Coase got a lot of mileage out of English Common Law, which was essentially one long process of identifying and pricing externalities. Coase considers a case where a candy manufacturer starts operating next door to a dentist. The vibrations from the candy-making equipment make dental work a slower and bloodier process. But the confectioner can't afford to only operate during the night shift, or to make everything by hand. Coase's solution is to treat the right to determine acceptable vibration levels as a property right, let each side submit a bid, and sell it to the high bidder.

This is helpful in two ways:

  1. The value-maximizing question for society is whether the cost of installing vibration-dampening equipment is lower than the benefit of the dentist continuing to operate in that location. By pricing the externality, we can measure which mitigation tools work.

  2. The dentist and factory don't absolutely need to be in the locations they happen to be in, and perhaps the cost of their proximity indicates that one or the other should switch places with a business that either doesn't cause that specific problem or doesn't care about it. (Perhaps you'll buy the dentist's office and convert it into a nightclub, now that your living room is off-limits.)

The downside is that every little dispute has to get litigated. Both sides tend to operate on the assumption that they're being reasonable, so each side either sees the externality as a rude surprise or sees that their behavior imposes an externality in the same way. The classic “applied Coase” is paying a fellow plane passenger $20 not to recline their seat into your knees, but in that instance, both the person doing the reclining and the person getting reclined-upon feel that the other party is being weirdly unreasonable.

Coase works in a world where the judicial system is swift and efficient (in both the everyday sense and the economic sense). But that's not the world we live in. Ad hoc Coasian bargains—doing someone a favor or paying them money so they stop doing something that annoys you—is also awkward. In practice, the solution to the reclining seat problem is that the airline sells seats of varying legroom for varying prices; it's not a peer-to-peer transaction, but you do a more-or-less Coasian bargain with Delta or United when you pay them extra to a) spare your knees, and b) avoid having an awkward conversation with a stranger.

But even if Coase isn't practical in most cases, he's a great intuition pump. Asking what arrangement we would have if we had time to carefully argue our point and accurately value every element of the property rights bundle can be very illuminating. There are many problems people will pay a bit to get rid of, and making it as simple as possible for them to do so makes everyone better-off.

And, going back to the airline example, it ends up being Coasian in practice: airline economics are dominated by high fixed costs and the necessity of recouping them by selling every seat possible (without cutting prices so much that it trains customers to hold out for less). This means that every passenger is, in some sense, cross-subsidizing the others: business travelers pay more per seat, but get the convenience of a regular schedule; a high volume of leisure travelers ensures that a dense schedule can still lead to full planes. Since anyone can buy an A321 and many routes can be competed on, the airlines themselves tend not to capture the upside from this cross-subsidy; instead, it's reflected in lower prices for the cheapest tickets.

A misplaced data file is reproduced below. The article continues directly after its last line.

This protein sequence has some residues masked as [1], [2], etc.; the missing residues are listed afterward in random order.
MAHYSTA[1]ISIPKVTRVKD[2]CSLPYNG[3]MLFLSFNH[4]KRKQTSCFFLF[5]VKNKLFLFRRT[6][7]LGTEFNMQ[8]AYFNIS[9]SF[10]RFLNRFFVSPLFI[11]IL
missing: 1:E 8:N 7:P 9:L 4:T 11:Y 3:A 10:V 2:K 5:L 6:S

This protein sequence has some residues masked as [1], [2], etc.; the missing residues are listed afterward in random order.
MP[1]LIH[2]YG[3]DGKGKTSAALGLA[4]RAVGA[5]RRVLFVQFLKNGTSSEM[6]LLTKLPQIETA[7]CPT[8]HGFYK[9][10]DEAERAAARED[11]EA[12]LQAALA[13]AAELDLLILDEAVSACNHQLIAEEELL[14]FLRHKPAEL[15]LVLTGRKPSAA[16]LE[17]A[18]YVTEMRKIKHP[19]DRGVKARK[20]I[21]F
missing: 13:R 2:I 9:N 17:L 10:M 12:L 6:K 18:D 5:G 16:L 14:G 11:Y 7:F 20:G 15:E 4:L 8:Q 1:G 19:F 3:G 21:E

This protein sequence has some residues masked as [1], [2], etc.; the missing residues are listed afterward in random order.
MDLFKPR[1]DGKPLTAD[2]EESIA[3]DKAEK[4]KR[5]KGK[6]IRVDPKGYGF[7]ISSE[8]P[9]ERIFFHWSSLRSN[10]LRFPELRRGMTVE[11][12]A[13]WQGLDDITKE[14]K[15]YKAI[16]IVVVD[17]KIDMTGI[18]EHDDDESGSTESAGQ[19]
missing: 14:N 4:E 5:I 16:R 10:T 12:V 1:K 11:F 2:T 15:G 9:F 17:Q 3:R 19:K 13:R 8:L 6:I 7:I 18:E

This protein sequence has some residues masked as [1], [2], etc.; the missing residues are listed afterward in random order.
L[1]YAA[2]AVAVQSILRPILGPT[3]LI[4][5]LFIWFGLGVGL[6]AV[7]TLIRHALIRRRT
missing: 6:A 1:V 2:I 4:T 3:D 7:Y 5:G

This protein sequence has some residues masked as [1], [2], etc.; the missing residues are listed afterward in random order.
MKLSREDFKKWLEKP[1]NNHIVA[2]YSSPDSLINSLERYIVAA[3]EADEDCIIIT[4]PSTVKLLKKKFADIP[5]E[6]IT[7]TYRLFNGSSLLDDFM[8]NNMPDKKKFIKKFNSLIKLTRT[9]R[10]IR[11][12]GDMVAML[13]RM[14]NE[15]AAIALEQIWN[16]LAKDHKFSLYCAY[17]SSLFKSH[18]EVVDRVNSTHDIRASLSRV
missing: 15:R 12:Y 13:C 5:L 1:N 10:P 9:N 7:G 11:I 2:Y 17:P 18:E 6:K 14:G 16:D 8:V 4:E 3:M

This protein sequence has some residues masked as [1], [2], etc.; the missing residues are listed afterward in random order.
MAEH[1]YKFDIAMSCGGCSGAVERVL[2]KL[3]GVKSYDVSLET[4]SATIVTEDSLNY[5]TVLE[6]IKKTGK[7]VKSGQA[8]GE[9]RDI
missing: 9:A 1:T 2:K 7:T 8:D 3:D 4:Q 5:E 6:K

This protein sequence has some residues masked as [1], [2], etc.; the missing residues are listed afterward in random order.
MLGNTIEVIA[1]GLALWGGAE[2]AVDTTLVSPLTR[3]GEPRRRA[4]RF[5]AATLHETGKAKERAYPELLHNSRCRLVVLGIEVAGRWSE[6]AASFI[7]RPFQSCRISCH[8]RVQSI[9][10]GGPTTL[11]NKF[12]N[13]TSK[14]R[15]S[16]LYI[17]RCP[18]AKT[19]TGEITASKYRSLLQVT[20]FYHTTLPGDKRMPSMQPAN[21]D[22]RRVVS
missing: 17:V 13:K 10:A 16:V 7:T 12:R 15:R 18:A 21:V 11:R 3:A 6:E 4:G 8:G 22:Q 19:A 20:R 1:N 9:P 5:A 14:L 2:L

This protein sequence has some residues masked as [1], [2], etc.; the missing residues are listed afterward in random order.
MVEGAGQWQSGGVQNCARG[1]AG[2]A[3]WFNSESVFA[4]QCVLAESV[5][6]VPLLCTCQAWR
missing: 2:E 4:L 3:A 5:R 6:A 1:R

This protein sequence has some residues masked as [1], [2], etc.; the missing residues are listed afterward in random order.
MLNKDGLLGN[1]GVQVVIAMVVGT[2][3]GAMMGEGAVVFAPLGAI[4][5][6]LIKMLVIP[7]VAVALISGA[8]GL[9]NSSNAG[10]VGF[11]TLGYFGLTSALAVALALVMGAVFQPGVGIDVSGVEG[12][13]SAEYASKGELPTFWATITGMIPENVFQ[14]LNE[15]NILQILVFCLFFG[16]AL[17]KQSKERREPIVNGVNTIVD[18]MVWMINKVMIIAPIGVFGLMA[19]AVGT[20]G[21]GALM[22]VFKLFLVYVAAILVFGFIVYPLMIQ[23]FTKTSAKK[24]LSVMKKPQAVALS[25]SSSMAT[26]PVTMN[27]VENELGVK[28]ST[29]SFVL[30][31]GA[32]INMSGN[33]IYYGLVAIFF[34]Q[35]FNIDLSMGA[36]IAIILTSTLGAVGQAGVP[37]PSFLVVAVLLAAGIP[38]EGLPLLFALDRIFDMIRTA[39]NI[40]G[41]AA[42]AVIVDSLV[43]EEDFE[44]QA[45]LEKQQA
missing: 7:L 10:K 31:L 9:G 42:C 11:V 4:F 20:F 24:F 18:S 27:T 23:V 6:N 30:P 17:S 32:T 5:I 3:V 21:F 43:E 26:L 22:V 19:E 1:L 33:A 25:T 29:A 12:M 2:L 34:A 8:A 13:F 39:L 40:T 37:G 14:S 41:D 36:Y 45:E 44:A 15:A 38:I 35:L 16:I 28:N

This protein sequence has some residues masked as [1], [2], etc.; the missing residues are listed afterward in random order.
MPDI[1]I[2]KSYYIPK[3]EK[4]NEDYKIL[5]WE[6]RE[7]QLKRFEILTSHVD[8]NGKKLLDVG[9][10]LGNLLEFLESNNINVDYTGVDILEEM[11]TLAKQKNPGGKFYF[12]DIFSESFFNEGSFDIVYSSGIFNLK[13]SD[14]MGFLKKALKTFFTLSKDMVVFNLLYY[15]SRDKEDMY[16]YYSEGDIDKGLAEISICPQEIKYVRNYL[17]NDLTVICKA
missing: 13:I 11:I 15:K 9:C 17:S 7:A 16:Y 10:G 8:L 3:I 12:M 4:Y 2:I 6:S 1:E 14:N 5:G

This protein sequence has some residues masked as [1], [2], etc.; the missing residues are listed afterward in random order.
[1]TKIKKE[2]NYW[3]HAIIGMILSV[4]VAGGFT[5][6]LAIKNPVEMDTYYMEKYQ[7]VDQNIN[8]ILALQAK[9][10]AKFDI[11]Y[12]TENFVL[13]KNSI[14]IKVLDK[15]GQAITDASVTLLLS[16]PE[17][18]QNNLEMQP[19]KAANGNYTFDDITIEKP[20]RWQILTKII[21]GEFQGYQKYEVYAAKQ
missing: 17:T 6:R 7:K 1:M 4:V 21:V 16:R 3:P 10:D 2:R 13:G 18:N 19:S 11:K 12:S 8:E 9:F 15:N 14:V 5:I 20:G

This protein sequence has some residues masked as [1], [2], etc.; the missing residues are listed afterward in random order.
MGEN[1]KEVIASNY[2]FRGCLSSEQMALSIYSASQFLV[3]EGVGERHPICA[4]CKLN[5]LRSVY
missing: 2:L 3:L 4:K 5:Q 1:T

As we increasingly live in a world where every transaction you're offered is the result of an enormous data science effort designed to find the best way to extract money from you based on data on all the rest of your spending, we'll increasingly live in an indirectly Coasian world. In that model, the secret to reducing externalities is to put them under the control of ruthless for-profit companies that can't build durable monopolies. They end up designing a system whose outcomes are equivalent to what Coase proposes, but whose process embodies the low transaction costs that Coase viewed as indispensable.

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Read More in The Diff

The Diff talks about externalities a lot, sometimes in passing and sometimes as a central focus. Some examples:

1. There is a correlation versus causation question here: Singapore used to be a poor country with unusually strict laws, and is now a rich one. On the other hand, North Korea was a poor country with even stricter rules about what behavior is and isn't acceptable in public, and this has not been a great driver of growth. It's not monocausal. But one useful model is that, as countries get richer, people's ability to impose externalities on one another goes up, too. If nobody has a car, poorly-enforced traffic laws don't make a huge difference; the speed limit is set by the density of bikes and pedestrians in the street, not by traffic laws. But as the country gets richer, more people start driving, and many of them drive badly. At a higher level of wealth than that, they start demanding better traffic laws. Our World in Data shows this nicely; look at Asian Tiger economies, and you'll tend to see rising GDP and rising traffic accidents throughout the early 90s, a drop in both in the late 90s, followed by a rise in GDP and a decline in traffic fatalities.